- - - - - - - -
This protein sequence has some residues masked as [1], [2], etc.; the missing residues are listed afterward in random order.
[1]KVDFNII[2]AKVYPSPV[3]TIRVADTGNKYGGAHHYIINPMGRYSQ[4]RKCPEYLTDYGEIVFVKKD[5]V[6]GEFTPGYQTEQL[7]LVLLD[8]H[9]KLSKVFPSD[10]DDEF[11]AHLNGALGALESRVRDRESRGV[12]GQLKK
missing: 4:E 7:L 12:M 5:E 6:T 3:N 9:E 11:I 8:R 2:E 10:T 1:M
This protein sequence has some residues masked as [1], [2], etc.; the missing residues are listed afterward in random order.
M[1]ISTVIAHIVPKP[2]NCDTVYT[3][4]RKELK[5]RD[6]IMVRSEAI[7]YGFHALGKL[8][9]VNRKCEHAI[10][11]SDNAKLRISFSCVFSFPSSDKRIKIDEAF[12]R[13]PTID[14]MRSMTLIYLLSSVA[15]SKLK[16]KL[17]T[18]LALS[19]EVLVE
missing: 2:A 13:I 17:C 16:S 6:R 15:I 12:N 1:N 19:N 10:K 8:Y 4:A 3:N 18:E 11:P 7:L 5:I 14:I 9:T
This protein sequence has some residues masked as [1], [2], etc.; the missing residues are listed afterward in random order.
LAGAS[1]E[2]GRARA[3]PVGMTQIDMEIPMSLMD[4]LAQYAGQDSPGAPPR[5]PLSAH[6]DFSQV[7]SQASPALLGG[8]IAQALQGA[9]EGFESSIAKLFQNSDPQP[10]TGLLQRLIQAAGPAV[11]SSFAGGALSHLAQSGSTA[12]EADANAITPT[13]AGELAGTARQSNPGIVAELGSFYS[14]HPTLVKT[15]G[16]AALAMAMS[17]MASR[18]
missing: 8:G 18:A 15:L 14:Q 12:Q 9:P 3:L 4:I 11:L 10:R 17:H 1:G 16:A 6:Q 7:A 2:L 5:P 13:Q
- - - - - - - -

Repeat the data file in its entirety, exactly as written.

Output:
This protein sequence has some residues masked as [1], [2], etc.; the missing residues are listed afterward in random order.
[1]KVDFNII[2]AKVYPSPV[3]TIRVADTGNKYGGAHHYIINPMGRYSQ[4]RKCPEYLTDYGEIVFVKKD[5]V[6]GEFTPGYQTEQL[7]LVLLD[8]H[9]KLSKVFPSD[10]DDEF[11]AHLNGALGALESRVRDRESRGV[12]GQLKK
missing: 4:E 7:L 12:M 5:E 6:T 3:N 9:E 11:I 8:R 2:E 10:T 1:M
This protein sequence has some residues masked as [1], [2], etc.; the missing residues are listed afterward in random order.
M[1]ISTVIAHIVPKP[2]NCDTVYT[3][4]RKELK[5]RD[6]IMVRSEAI[7]YGFHALGKL[8][9]VNRKCEHAI[10][11]SDNAKLRISFSCVFSFPSSDKRIKIDEAF[12]R[13]PTID[14]MRSMTLIYLLSSVA[15]SKLK[16]KL[17]T[18]LALS[19]EVLVE
missing: 2:A 13:I 17:C 16:S 6:R 15:I 12:N 1:N 19:N 10:K 8:Y 4:A 3:N 18:E 11:P 7:L 5:I 14:I 9:T
This protein sequence has some residues masked as [1], [2], etc.; the missing residues are listed afterward in random order.
LAGAS[1]E[2]GRARA[3]PVGMTQIDMEIPMSLMD[4]LAQYAGQDSPGAPPR[5]PLSAH[6]DFSQV[7]SQASPALLGG[8]IAQALQGA[9]EGFESSIAKLFQNSDPQP[10]TGLLQRLIQAAGPAV[11]SSFAGGALSHLAQSGSTA[12]EADANAITPT[13]AGELAGTARQSNPGIVAELGSFYS[14]HPTLVKT[15]G[16]AALAMAMS[17]MASR[18]
missing: 8:G 18:A 15:L 14:Q 12:Q 9:P 3:L 4:I 11:L 10:R 17:H 1:G 16:A 6:Q 7:A 2:L 5:P 13:Q